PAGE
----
More than 70 quail were set free at Hempstead Harbor Shoreline Trail on Tuesday, and in the fall officials will conduct tests to determine what impact the quail are having. North Hempstead Town Supervisor Judi Bosworth said that quail are "our superheroes in the fight against ticks" and Lyme disease. Credit: Newsday / Khristopher Brooks, Yeong-Ung Yang

North Hempstead Town officials released more than 70 northern bobwhite quail into the wild Tuesday to allow the feathery fowl feed on Long Island's tick population. 

"We think of them as our superheroes in the fight against ticks," said Supervisor Judi Bosworth. 

It's the second year North Hempstead has raised and released quail. Last year, the town set free 36 quail in a wooded area near North Hempstead Beach Park. 

This year's batch, like last year, was incubated at the Yes We Can Community Center in New Cassel. The eggs hatched in late May. After that, the quail were taken to Caleb Smith State Park in Smithtown, where they spent six weeks maturing.

They were released at Hempstead Harbor Shoreline Trail.

Releasing quail, a tick's natural predator, is a more eco-friendly way of eliminating the insects without spraying insecticide, Bosworth said. Ticks are most active in warmer months and can carry many pathogens — the most noteworthy is a bacterium that causes Lyme disease.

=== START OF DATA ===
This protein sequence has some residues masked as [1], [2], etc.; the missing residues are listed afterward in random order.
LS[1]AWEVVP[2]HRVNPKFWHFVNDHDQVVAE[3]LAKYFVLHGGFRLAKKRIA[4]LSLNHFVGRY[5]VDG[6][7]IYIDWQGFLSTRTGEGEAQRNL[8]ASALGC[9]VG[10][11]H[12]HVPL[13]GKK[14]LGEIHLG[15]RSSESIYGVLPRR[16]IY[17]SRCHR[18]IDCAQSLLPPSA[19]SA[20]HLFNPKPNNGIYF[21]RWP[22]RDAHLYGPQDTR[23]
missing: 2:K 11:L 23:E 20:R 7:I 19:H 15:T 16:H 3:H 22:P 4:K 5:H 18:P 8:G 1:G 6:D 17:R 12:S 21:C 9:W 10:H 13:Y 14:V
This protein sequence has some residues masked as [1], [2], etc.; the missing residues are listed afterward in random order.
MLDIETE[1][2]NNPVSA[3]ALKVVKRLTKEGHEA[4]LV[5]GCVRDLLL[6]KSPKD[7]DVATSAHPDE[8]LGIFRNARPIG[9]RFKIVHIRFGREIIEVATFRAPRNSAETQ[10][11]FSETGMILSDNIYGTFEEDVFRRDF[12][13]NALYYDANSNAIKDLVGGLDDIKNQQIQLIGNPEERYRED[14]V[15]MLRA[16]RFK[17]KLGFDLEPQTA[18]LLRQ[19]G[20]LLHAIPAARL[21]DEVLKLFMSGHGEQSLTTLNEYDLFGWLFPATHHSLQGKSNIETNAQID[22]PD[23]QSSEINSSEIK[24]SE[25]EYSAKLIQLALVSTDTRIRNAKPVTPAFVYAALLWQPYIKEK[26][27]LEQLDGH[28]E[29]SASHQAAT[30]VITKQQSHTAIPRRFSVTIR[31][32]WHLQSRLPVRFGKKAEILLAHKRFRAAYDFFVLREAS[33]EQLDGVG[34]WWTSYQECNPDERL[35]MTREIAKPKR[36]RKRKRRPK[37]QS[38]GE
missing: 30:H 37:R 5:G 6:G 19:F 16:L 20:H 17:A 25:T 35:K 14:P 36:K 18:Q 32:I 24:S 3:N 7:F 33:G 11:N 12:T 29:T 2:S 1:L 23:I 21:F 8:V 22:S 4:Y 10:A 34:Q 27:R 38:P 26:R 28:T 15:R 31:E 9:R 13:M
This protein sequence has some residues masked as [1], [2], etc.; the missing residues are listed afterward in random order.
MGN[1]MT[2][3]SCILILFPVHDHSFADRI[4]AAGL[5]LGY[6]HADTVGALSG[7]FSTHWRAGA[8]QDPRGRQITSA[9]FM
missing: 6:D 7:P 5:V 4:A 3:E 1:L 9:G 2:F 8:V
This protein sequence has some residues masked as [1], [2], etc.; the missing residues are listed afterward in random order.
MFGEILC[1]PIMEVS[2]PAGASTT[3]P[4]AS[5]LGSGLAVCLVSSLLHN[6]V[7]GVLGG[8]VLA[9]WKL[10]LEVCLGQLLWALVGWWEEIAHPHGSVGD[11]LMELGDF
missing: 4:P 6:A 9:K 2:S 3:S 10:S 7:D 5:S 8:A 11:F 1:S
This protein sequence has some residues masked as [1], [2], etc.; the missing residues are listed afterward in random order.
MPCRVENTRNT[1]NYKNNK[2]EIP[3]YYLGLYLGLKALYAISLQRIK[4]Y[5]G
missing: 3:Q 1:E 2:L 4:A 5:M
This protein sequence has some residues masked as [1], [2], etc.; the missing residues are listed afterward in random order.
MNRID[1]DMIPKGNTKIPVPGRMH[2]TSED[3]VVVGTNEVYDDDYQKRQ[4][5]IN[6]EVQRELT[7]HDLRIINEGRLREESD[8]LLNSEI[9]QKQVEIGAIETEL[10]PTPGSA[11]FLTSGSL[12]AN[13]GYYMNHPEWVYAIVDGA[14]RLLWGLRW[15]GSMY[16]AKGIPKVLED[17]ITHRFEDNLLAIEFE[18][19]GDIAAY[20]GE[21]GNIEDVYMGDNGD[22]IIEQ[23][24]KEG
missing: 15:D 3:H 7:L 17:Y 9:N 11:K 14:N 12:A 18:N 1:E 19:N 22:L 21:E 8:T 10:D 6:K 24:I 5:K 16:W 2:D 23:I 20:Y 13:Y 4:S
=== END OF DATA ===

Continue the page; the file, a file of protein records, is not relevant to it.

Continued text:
Bosworth said officials in Suffolk County will release 180 quail into the wild this week. County Executive Steve Bellone announced a partnership with the Third House Nature Center, whose officials plan to release the quail into Montauk County Park.

Eric Powers, a biologist who lives in Smithtown, oversaw the North Hempstead quail operation. He has been raising and releasing quail across Long Island for years, Bosworth said. 

"In the places that we have been releasing them, we have seen a decrease in the number of ticks," Powers said Tuesday. "But most of the information is anecdotal."

Town officials said they will study the impact quail are making on the tick population. The town dragged a white sheet across vegetation along the harbor trail last month and counted the ticks on the sheet. The same team will drag another sheet along the trail in the fall. 

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